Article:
Trends in Public Opinion: A Compendium of Survey Data

By Richard G. Niemi; John Mueller et al. | Go to book overview
Save to active project

13 Religion

Two great, contradictory myths surround religion in contemporary America. The first is that secularization is rapidly and inevitably changing America from a religious nation into a secular state. This myth emerges from early sociological theorizing about how modernization in general and science and education in particular would undermine the superstitious and tribal basis of religion ( Hammond, 1985; Hadden, 1987; Wuthnow , 1976). The second holds that America is undergoing a great, religious revival. It is asserted that the televangelists and political preachers like Jerry Falwell and his Moral Majority are not only reviving that old time religion, but also successfully placing the goals of the New Christian Right at the top of the political agenda ( Kelley, 1972; Mueller, 1983; Yinger and Cutler, 1982).

Survey data question both of these popular interpretations. Available data cover basic beliefs about God and an afterlife back to the 1940s and religious behaviors such as prayer, church attendance, and religious affiliation over the last two decades. In addition two key items closely related to Fundamentalism and the New Christian Right, belief in Bible inerrancy and attitudes toward school prayers, can be followed from the mid-1960s to the present.

Overall, the main pattern that emerges is not one of major change, but of basic stability. Religious beliefs, behaviors, and preferences have have not undergone striking shifts, but rather have been part of America's bedrock culture ( Greeley, forthcoming). Belief in God has been in the mid to upper 90s for the last forty years (Table 13.1) and faith in an afterlife has been around 75 percent in both the 1940s and the 1980s (with a slight dip to the upper 60s in the 1970s) (Table 13.8).

Religious behaviors have also shown basic consistency. During the 1970s and 1980s a little over half reported that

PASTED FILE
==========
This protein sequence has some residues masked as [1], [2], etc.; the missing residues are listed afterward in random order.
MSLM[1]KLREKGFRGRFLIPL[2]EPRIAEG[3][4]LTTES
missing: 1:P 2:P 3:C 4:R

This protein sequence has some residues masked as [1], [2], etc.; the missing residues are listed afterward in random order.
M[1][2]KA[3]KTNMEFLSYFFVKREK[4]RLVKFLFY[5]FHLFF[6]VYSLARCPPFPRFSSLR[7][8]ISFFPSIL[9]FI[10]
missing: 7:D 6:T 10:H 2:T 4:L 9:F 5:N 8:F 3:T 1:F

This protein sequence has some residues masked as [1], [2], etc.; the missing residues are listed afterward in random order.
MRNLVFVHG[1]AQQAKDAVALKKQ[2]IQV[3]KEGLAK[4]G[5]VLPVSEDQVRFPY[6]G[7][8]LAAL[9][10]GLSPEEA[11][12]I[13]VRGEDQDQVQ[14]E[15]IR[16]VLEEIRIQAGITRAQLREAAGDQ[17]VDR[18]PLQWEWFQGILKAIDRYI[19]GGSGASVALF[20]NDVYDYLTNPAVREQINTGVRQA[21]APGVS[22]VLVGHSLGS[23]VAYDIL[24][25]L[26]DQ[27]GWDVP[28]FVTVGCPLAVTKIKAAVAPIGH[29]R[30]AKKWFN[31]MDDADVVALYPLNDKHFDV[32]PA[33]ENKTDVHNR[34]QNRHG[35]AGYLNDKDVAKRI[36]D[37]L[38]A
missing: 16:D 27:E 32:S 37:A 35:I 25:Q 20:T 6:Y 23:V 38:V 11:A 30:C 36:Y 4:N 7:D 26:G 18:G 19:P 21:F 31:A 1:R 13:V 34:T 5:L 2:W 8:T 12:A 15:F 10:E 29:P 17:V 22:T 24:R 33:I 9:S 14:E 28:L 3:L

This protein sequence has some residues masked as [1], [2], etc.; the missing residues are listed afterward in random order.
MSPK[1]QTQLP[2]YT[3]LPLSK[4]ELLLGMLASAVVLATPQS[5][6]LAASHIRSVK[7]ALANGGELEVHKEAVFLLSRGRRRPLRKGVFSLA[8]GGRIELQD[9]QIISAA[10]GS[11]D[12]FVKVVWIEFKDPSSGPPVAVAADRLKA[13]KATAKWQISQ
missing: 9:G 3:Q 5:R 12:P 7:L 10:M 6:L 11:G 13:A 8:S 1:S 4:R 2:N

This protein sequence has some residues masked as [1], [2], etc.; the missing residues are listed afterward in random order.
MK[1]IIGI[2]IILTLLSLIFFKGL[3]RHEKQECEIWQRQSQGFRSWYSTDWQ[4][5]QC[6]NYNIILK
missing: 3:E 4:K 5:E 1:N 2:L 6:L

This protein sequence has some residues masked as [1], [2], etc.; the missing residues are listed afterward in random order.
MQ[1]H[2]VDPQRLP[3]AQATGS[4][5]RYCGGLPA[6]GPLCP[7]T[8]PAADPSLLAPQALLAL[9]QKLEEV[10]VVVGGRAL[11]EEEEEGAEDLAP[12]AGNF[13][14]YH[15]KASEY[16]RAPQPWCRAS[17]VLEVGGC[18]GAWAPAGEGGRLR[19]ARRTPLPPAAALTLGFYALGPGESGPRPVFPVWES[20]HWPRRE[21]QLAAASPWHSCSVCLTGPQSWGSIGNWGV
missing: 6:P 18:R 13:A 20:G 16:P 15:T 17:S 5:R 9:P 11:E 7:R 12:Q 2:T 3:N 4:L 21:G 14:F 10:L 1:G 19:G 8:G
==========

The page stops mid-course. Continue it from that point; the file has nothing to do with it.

Notes for this page

Add a new note
If you are trying to select text to create highlights or citations, remember that you must now click or tap on the first word, and then click or tap on the last word.
Loading One moment ...
Project items
Cite this page

Cited page

Citations are available only to our active members.
Sign up now to cite pages or passages in MLA, APA and Chicago citation styles.

Cited page

Bookmark this page
Trends in Public Opinion: A Compendium of Survey Data


Text size Smaller Larger
Search within

Search within this book

Look up

Look up a word

  • Dictionary
  • Thesaurus
Please submit a word or phrase above.
Print this page

Print this page

Why can't I print more than one page at a time?

While we understand printed pages are helpful to our users, this limitation is necessary to help protect our publishers' copyrighted material and prevent its unlawful distribution. We are sorry for any inconvenience.
Full screen
/ 330

matching results for page

Cited passage

Citations are available only to our active members.
Sign up now to cite pages or passages in MLA, APA and Chicago citation styles.

Cited passage

Welcome to the new Questia Reader

The Questia Reader has been updated to provide you with an even better online reading experience.  It is now 100% Responsive, which means you can read our books and articles on any sized device you wish.  All of your favorite tools like notes, highlights, and citations are still here, but the way you select text has been updated to be easier to use, especially on touchscreen devices.  Here's how:

1. Click or tap the first word you want to select.
2. Click or tap the last word you want to select.

OK, got it!

Thanks for trying Questia!

Please continue trying out our research tools, but please note, full functionality is available only to our active members.

Your work will be lost once you leave this Web page.

For full access in an ad-free environment, sign up now for a FREE, 1-day trial.

Already a member? Log in now.

Are you sure you want to delete this highlight?